common low frequency approach. We also show that the mixed frequency
causality tests have higher local asymptotic power as well as more power in
finite samples compared to conventional tests. An Empirical Process PValue Test when a
Nuisance Parameter is Present under Either or Both Hypotheses (2013): submitted.
We present an empirical process method for transforming
a test statistic pvalue in the presence of a nuisance parameter under either
hypothesis. The pvalue transform represents the uniform measure of the
parameter space, or occupation time [OT], on which the null hypothesis is
rejected. We reject at significance level a when the OT is greater than a, and the
asymptotic probability of a Type I error is bounded by α. Thus,
conveniently the OT both operates like a test statistic because large values
indicate rejection of the null, and like a pvalue compliment because its
values are bounded between 0 and 1 and rejection of the null occurs when the
OT is above a. Further, power in the original test naturally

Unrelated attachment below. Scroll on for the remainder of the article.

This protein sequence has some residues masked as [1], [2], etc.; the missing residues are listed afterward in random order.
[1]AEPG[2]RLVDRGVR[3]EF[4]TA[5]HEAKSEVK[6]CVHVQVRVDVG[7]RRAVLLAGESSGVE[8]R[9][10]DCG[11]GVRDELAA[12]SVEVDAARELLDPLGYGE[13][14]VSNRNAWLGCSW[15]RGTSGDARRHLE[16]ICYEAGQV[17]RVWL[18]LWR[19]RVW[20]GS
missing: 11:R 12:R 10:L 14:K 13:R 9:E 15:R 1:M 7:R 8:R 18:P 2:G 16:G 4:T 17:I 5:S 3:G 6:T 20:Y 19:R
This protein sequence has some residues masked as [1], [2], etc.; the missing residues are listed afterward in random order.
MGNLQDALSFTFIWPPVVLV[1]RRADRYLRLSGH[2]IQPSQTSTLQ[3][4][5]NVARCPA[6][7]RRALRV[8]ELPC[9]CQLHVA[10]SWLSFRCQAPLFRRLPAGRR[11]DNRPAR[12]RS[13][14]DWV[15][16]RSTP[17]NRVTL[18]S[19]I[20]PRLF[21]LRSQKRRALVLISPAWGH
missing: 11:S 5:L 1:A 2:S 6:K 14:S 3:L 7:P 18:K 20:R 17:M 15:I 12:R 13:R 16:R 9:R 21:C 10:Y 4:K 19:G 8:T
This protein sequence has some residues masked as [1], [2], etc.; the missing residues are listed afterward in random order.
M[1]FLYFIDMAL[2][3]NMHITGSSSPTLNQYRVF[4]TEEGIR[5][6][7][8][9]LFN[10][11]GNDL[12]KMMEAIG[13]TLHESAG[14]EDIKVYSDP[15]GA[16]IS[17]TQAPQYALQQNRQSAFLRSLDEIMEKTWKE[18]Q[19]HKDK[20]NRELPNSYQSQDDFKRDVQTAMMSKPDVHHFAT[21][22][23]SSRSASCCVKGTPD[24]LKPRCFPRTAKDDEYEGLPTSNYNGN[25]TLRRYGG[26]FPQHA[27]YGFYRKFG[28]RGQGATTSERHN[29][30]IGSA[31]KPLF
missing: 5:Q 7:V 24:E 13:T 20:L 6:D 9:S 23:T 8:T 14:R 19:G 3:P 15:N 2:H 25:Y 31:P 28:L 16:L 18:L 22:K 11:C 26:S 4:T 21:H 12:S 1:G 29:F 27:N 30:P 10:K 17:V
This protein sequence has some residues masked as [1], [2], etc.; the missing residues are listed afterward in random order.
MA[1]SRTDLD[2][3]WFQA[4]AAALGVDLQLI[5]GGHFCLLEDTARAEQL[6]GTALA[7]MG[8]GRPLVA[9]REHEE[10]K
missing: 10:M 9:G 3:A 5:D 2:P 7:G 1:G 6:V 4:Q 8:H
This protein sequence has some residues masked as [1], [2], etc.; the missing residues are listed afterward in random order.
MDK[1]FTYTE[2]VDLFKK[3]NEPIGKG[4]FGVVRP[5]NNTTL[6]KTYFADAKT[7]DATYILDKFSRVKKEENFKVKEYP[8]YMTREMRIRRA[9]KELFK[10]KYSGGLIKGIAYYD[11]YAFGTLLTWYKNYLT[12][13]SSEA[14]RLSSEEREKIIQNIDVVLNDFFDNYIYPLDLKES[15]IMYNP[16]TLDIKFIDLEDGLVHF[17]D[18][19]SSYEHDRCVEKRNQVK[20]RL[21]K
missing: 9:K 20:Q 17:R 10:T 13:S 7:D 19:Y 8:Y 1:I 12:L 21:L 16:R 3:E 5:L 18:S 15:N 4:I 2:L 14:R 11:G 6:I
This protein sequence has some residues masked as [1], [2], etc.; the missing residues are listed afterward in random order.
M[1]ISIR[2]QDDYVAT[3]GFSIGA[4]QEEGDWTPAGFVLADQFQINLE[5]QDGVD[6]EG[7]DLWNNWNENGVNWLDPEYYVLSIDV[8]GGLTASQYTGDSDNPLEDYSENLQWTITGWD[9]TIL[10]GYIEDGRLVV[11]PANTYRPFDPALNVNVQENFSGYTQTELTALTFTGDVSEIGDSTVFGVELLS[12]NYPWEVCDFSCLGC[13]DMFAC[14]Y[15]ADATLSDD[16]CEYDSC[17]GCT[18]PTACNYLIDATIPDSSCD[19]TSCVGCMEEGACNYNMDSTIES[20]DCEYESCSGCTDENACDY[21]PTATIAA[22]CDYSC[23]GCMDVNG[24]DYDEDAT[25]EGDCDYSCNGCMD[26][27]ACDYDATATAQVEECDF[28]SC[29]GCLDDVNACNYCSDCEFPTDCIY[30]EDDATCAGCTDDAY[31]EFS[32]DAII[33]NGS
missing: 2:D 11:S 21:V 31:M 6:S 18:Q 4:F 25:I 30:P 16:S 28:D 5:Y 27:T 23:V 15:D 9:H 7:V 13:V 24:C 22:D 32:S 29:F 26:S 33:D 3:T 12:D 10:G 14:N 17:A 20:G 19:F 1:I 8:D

translates to the OT test, while the OT test achieves a nontrivial power
improvement over the original test: even if the original test is not
consistent, as long as it has power on a dense subset of the nuisance
parameter space with Lebesgue measure greater than α then the OT test is
consistent. Finally, computation time is dramatically shorter than a popular
bootstrapsimulation method. Examples and numerical experiments are given
involving tests of functional form, GARCH effects and white noise robust to
heavy tails. Uniform Interval Estimation for an AR(1) Process with AR Errors (2014: with Deyuan Li and Liang Peng): submitted.
An empirical likelihood method
was recently proposed to construct a unified interval estimation for the coefficient
in an AR(1) model, regardless of whether the sequence was stationary or near
integrated. The error term, however, was assumed independent, and this method
fails when the errors are dependent. Testing for a unit root in an AR(1)
model has been studied in the literature for dependent errors, but existing
methods cannot be used to test for a near unit root. In this paper, assuming
the errors are governed by an AR(p) process, we exploit the efficient
empirical likelihood method to give a unified interval for the coefficient by
taking the structure of errors into account. Furthermore, a jackknife
empirical likelihood method is proposed to reduce the computation of the
empirical likelihood method when the order in the AR errors is not small. A
simulation study is conducted to examine the finite sample behavior of the
proposed methods.
Robust
MEstimation for Heavy Tailed Nonlinear ARGARCH (2011).
We
develop new tailtrimmed Mestimation methods for heavy tailed Nonlinear